Beginner’s Guide To Anti-Harassment Training At Work

Harassment claims are very damaging for businesses and those involved. They not only affect productivity and confidence of employees but also make employee retention a very hard task. To curb this vice, anti-harassment training is very crucial to any company. Below is a beginner’s guide to anti-harassment training

A guide to anti-harassment training at work

Should be facilitated by a qualified trainer

If employees are passive participants, training won’t achieve its goal. The training ought to be live. If that’s not possible due to cost reasons or geographical difference of employees, consider an online alternative but let it have an interactive component.


Support should come from the top

Without the backing of senior leaders, the training won’t be taken seriously. Executives should participate in the event and provide the opening or closing comments. They must make it obvious that everyone will be held responsible for adhering to the conditions covered in training.

Training should be taken seriously

The purpose of the exercise is not to sensitize supervisors but also to assist them in keeping their jobs. It should be clear that the employer holds the supervisors to a much higher standard than regular employees. Business risks of participating in or tolerating harassment behavior should be emphasized. Such risks may include the employer’s tarnished reputation, lower employee retention and lost productivity.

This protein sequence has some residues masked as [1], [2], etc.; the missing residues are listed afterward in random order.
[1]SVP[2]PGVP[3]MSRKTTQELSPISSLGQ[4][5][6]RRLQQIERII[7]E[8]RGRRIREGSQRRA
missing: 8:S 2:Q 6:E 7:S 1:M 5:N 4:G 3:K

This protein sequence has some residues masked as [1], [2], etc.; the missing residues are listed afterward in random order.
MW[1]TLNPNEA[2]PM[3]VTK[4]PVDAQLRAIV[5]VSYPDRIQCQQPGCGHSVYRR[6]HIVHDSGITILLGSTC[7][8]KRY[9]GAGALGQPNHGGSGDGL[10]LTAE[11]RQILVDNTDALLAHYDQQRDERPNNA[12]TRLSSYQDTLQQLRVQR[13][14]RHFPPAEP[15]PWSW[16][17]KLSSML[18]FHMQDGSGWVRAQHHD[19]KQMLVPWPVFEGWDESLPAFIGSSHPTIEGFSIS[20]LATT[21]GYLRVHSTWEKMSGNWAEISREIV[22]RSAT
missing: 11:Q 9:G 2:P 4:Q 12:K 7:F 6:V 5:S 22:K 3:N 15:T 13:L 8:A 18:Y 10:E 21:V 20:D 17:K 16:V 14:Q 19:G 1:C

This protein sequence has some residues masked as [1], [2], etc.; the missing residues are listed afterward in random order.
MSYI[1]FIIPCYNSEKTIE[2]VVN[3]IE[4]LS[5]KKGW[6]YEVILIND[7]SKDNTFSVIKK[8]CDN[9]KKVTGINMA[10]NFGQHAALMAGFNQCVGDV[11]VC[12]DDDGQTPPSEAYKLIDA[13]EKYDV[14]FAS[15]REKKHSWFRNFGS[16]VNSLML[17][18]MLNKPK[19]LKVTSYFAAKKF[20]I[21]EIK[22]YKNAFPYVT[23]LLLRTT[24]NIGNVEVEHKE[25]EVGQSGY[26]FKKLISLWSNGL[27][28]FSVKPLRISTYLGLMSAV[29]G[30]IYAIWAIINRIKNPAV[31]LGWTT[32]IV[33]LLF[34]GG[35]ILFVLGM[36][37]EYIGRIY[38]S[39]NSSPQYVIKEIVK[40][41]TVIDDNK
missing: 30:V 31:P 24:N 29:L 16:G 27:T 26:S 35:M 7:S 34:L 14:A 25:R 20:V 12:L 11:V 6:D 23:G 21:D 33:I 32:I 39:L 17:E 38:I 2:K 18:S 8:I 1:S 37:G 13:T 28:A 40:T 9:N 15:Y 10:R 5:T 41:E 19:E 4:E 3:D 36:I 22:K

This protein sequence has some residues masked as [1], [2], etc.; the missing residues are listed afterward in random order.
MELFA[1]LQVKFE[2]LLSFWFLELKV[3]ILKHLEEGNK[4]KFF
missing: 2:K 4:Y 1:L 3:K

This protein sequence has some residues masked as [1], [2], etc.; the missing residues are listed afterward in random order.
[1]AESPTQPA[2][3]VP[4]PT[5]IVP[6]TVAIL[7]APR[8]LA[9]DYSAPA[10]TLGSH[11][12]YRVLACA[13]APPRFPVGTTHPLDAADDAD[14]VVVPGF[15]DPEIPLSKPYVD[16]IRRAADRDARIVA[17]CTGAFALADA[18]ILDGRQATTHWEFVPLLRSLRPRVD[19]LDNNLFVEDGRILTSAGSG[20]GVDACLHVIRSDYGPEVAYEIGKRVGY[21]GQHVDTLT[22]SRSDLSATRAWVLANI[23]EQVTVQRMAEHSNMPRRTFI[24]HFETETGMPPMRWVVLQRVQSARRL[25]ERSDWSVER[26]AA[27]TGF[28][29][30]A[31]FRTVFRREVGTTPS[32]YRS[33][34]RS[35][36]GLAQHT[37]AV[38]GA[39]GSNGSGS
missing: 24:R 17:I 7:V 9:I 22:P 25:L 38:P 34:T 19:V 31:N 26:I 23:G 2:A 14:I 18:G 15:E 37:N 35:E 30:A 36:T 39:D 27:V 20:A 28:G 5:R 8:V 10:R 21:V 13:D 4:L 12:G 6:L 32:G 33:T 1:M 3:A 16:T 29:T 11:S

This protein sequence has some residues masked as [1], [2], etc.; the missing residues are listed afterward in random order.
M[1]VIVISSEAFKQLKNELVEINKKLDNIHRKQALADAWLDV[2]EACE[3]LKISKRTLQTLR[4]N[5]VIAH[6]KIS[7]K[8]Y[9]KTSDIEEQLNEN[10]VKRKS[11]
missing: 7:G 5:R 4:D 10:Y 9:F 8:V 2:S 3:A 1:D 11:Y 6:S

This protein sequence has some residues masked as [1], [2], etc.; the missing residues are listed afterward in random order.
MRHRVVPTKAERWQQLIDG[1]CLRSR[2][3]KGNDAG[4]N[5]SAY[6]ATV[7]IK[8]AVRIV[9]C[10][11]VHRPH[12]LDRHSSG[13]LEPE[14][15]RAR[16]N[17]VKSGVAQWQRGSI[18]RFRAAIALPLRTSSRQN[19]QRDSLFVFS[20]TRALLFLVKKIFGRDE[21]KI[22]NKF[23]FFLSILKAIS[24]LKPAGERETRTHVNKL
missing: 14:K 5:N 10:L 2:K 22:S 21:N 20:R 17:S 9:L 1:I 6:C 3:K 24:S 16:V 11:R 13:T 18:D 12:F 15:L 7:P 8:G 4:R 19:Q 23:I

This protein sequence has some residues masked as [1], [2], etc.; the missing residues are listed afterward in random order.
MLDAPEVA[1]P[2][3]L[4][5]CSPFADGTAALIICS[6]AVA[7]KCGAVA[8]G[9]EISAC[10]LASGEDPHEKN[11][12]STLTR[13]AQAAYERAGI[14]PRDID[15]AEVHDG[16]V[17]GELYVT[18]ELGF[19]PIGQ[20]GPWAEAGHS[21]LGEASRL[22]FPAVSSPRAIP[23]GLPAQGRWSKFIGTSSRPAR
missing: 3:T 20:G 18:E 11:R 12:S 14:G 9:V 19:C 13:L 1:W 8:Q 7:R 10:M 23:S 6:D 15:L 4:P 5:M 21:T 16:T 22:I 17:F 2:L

Proper examples

Accurate illustrations of unacceptable behaviors should be provided rather than giving general statements. When employers fail to include less obvious examples, the supervisors may end up defining harassment behavior too narrowly. Alternatively, when blatant harassment actions are excluded, the managers can fail to address the issues.

Harassment risk factors

Risk factors that could increase the likelihood of harassment being tolerated should be focused on. One such example is workers who may be dependent on tips by customers and may be afraid to talk about it. The training should focus on how the risk factors can raise the potential for harassment the problems can be addressed by the managers before they occur.



The concern with retaliation is the main reason employees do not speak up when they need to. Employers should define retaliation regarding what is prohibited and who is protected. Examples of discouraged retaliatory actions are excluding employees from important meetings, changing the nature of tasks assigned to an employee or altering the amount of work given to employees. Those who report harassment cases should not be punished for it, but investigations should be carried out to ascertain the allegations.